A Confidential Source

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Authors: Jan Brogan
like a pack animal, pushed her way up to the rail and slammed an enormous
     handbag into me. I caught it in my ribs.
    The woman apologized, calling herself “the clumsiest woman alive.” She leaned over the rail, beside me, pronounced the flames
     lovely and launched into a long explanation about how she’d wanted to put these shopping bags away in her car first, but her
     husband had taken off with the keys. This was what I liked about Rhode Island. With very little provocation, complete strangers
     were telling you the stories of their lives.
    “He’s just got to have it all his way, you know?”
    I thought of Matt Cavanaugh and nodded to indicate that I shared the universal female understanding of the shortcomings of
     men. She seemed pleased. “Better go find him, I guess.” She transferred her shopping bags to one arm and disappeared into
     the crowd. I stood there staring at all the couples and families strolling along the fire-lit river, lonely again.
    Then, as if to help me out, the music shifted. The melody was no longer aching with love lost, but marching forward with a
     warlike progression. Screw Matt Cavanaugh and the way he had of looking so intent. He was a nonstarter. A prosecutor. A future
     politician, for Christ’s sake. I pulled myself off the rail, away from the burning river with its ephemeral flames, toward
     the solid ground of the parking lot.

    I ’ D NEVER BEEN to Raphael’s Bistro, in the renovated Union Station, but I’d read about it in the paper. It was a fashionable place where
     the mayor liked to lunch with his top aides. Our living section had done an article on the restaurant’s decor, which was very
     Manhattan, and said it was the place to wear sleeveless black dresses and stiletto heels. I was wearing jeans and a cotton
    I got there a few minutes early. The restaurant, all blond maple and uncluttered retro, was packed and I had to make my way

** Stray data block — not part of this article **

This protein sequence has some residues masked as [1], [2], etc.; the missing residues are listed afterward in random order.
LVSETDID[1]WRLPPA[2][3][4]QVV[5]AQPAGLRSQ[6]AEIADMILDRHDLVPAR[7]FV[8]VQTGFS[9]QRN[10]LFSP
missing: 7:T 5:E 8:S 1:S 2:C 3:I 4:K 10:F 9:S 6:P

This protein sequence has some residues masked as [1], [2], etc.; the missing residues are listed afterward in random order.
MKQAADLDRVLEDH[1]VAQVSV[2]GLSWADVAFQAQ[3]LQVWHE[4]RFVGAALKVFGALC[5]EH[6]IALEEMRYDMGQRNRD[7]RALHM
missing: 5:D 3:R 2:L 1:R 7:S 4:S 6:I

through a throng of people to find an empty place to stand at the far end of the bar. I ordered a club soda with lemon and
     scanned the room. Young couples mostly. A lot of sleek twenty-something women wearing Wilma Flintstone-type tank tops with
     only one shoulder. Their dates’ wardrobes varied, from casual to business suit, but all looked very Armani. I caught a drift
     of male cologne.
    Ten minutes passed painfully. I felt awkward at the bar, and tried for a moment to pretend I was back at Skipper’s Landing
     in Boston, a fish place on Rowes Wharf where I’d finally taken a job serving cocktails. Although the job was a disaster, at
     least I knew everyone, from the bouncers to the problem drinkers to the distributor who tried to sell us more Mount Gay rum.
    A man to my left looked at me as if I was getting in the way of his cigarette smoke. I stood on my toes to check the door
     so he would know I was waiting for someone. It was the life of a reporter to meet strange people in strange places, but I
     had a gnawing suspicion that Leonard wouldn’t show up. That I’d dreamed the phone call this morning.
    Directly to my right sat an older couple, a silver-haired man in a cardigan sweater and pleated corduroys who had a long,
     earnest face and looked vaguely familiar. His wife, sitting on a stool beside him, wore a full-length mink, despite the warm
     weather. She downed a martini and glanced at me with a dazed expression. For lack of anything better to do, I ate the lemon
     that had come in my club soda.
    “How can you do that without wincing?” the man asked. His voice, a clear bass, was kindly.
    I had to smile. “I like sour things.”
    “Then you’ll like us,” the wife said. She sounded drunk.
    “Marge,” the man said quietly, as if to steady her.
    His voice was familiar, too, but I couldn’t place him. I kept thinking he was someone’s grandfather or uncle, but I didn’t
     know anyone in Rhode Island well enough to have met a close relation like a grandfather or an uncle. “Do I know you

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